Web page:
With seasons greetings, Mary Hogan

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25 Years of Fungi Fun in Harringay

IMG_2342Last month it was the 25th Annual Harringay Fungi Foray. This long running event was set up by local naturalist David Bevan and continued by Ted Tuddenham. This year the foray was lead by Al Skipp, Mark Spencer and Keir Mottram. The foray started at Railway Fields with a brief introduction of what fungi are and a search around the site. There the most common finds were candlesnuff fungus, scaly earthball and jelly ear.  Then the group moved on to Queens Wood, where 55 different species of mushrooms were found, including some edibles. The final site was Alexandra Palace Park, where over 60 different species were found, including 7 species of colourful waxcaps. The variety of waxcaps found at Ally Pally is a good indicator of a diverse, unimproved (free from fertilisers) grassland habitat. Then it was time to return to Railway Fields for a taster of the edible mushrooms, which included trooping funnel, hen of the woods and shaggy ink caps (kindly brought along by Mario, from Kensington Gardens, along with a giant puffball, big enough to feed 30 people).

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A big thank you to everyone who came along, and especially to those who helped with the transport.

 

 

 

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Marvelous Moths

IMG_0003On 21sth August, the Friends of Railway Fields set the moth trap to find out about the number and variety of moths that live at Railway Fields. The trap is a wooden box, with clear Perspex panels at the top and a light to attract the moths. The bottom was covered with egg boxes, giving the moths plenty of nooks and crannies to hide in.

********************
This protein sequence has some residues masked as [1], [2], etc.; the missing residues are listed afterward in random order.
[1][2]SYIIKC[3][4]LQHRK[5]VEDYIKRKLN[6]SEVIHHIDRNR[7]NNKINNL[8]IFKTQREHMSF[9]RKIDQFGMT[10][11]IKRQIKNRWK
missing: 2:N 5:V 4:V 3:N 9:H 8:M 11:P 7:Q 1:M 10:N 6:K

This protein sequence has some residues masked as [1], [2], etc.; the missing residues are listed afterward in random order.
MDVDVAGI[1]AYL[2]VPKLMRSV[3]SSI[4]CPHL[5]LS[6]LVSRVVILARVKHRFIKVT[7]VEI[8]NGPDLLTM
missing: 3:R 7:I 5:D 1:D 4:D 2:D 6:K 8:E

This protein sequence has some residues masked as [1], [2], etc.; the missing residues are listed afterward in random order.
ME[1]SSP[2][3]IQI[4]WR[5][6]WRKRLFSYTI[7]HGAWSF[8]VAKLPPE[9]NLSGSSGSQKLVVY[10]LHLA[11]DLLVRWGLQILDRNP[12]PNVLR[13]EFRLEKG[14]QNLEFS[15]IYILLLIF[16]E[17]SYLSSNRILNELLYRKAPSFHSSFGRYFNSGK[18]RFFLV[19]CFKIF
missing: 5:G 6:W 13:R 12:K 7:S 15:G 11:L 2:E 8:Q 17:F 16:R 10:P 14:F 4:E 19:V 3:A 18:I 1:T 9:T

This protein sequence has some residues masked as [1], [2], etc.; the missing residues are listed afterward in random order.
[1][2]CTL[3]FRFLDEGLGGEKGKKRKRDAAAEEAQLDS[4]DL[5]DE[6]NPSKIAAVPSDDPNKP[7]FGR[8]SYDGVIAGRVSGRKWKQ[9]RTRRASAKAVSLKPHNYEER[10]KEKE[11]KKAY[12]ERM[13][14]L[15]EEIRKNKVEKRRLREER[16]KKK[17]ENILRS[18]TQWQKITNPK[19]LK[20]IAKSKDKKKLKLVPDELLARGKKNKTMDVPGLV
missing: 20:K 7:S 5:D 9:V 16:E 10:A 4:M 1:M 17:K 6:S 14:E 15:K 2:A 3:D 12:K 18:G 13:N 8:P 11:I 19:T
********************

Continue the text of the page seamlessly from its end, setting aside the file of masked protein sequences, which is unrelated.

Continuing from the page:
The following morning, moth expert Dan Hackett helped to identify the moths (not to mention a few midges, a forest bug and an ex-wasp) who had made their way into the trap. Dan had brought his microscope with him, and it was wonderful to study the moths and other insects in so much detail. After identifying the moths, they were released back into the wild.

The moths identified were:

  • Jersey Tiger moth 
  • Copper underwing
  • Lesser broad-bordered yellow underwing
  • Large yellow underwing
  • Endotricha flammealis
  • Chequered fruit tree tortrix
  • Bell moth
  • Grass moth
  • Tree-lichen beauty

And the other non-moths that were also in the trap were:

  • wasp 
  • non-biting midge
  • forest bug
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Enjoying nature… whatever the weather

OK, so our summer event last Sunday wasn’t exactly summery. But we had a great afternoon despite the drizzle and gloomy skies. Our visitors made clay mini-beasts, discovered pond-dwellers, learned about trees, got some tips to improve their nature photography and found out about the healing properties of some of Railway Fields’ common plants.

A big thank you to everyone who came and took part, to all our brilliant volunteers for making it happen and to natural health consultant Lloyd Gee, photographer Vaughan Melzer and Clif Osborne of TCV for sharing their expertise with us.

Join us at our next event and find out about Railway Fields’ moths and other mini-beasts – it takes place on Saturday 22 August at 10.30am and is free.